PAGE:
published Sunday, October 13th, 2013

Planting trees brings 'renewal' to tornado-ravaged Apison

Brenna Kelly and John Moyer plant a redbud tree during a service day with Replanting Apison, a project to help restore the landscapes devastated by the April 27, 2011, tornadoes, on Saturday in Apison. Led by project manager Mariah Prescott, the project brought around 80 volunteers together to plant 250 native trees.
Brenna Kelly and John Moyer plant a redbud tree during a service day with Replanting Apison, a project to help restore the landscapes devastated by the April 27, 2011, tornadoes, on Saturday in Apison. Led by project manager Mariah Prescott, the project brought around 80 volunteers together to plant 250 native trees.
Photo by Maura Friedman.

Around 70 volunteers worked Saturday morning to undo the scars of the April 2011 tornadoes.

"When you drive around Apison and Ringgold, it seems like everything is back to normal except the trees," Mariah Prescott said.

She heads up the Replant Apison project, which aims to plant hundreds of trees in the path of bent, broken and dead ones left by the 2011 tornado that hit Apison and surrounding areas. She got the idea from her friend, Erica Lewis, who started a similar project in Ringgold, Ga.

In four hours, Prescott said volunteers planted 225 young trees, ranging between 5 and 6 feet tall. All the trees were donated to the project, and they included native Tennessee species such as dogwood, red maple and red oak.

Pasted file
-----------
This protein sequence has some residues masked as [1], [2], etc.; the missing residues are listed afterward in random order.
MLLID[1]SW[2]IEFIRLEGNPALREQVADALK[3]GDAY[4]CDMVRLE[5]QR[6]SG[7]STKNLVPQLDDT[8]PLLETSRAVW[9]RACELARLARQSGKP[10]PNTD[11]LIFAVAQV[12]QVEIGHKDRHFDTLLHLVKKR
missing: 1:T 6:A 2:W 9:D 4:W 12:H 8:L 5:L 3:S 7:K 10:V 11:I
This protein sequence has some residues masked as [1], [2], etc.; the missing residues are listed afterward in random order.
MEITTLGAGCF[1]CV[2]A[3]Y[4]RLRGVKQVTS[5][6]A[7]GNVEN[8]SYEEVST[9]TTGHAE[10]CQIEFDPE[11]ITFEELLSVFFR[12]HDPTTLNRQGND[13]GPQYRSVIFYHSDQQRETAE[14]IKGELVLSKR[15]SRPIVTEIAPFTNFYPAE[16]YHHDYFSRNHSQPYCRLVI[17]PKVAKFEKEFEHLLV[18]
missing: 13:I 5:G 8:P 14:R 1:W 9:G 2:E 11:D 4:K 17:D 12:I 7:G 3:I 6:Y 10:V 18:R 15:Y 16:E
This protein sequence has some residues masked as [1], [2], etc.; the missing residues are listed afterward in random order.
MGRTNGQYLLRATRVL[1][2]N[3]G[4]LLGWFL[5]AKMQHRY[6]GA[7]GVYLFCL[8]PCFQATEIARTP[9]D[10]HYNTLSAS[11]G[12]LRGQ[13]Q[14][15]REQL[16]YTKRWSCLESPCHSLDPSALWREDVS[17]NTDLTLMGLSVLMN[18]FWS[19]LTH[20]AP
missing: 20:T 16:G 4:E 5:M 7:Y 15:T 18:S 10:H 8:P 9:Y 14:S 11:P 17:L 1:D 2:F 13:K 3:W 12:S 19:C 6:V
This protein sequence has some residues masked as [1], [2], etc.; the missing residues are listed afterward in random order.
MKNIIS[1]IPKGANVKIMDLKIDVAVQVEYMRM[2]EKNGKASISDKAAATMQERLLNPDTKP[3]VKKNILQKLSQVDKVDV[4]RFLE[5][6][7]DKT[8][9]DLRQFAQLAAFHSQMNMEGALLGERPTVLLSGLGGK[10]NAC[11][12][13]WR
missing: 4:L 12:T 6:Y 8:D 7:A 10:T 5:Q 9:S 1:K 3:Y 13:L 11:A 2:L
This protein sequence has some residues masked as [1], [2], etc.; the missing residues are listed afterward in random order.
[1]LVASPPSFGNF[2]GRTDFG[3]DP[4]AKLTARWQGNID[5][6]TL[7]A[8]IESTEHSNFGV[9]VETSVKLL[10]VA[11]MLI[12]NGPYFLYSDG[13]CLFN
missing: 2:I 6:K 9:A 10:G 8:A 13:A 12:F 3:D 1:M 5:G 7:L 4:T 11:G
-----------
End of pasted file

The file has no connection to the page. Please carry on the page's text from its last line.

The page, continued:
Gene Hyde, urban forester for Chattanooga, went out with the group. He said replanting where the trees were so devastated has many practical benefits -- energy reduction, stormwater interception and pollution reduction, for instance.

But also, the Replant Apison project has a very human element.

"I think there's a sense of, maybe, renewal," Hyde said

He said replanting the trees is "one of the last pieces" in recovery from the disaster of April 2011.

Prescott agrees.

"Trees are more than just something you look at when you drive by," she said. Many trees represent an emotional attachment. They often represent stability, happy memories and security.

Not to mention life.

Hyde and Prescott said the sight of healthy trees can make a big difference in the perception of a community, versus the reminder of the death -- of both trees and humans -- the tornado brought.

"It's kind of an uplifting thing to see the trees in great shape," Hyde said.

Prescott hopes the trees can be the nail in the coffin for Apison's tornado recovery.

"I can't wait until 10 years down the road, to go down there and see those trees towering over me," she said.

Contact staff writer Alex Green at agreen@timesfreepress.com or 423-757-6731.

about Alex Green...

Alex Green joined the Times Free Press staff full-time in January 2014 after completing the paper's six-month, general assignment reporter internship. Alex grew up in Dayton, Tenn., which is also where he studied journalism at Bryan College. He graduated from Rhea County High School in 2008. During college, Alex covered the city of Graysville and the town of Spring City for The Herald-News. As editor-in-chief of Bryan College's student news group, Triangle, Alex reported on ...

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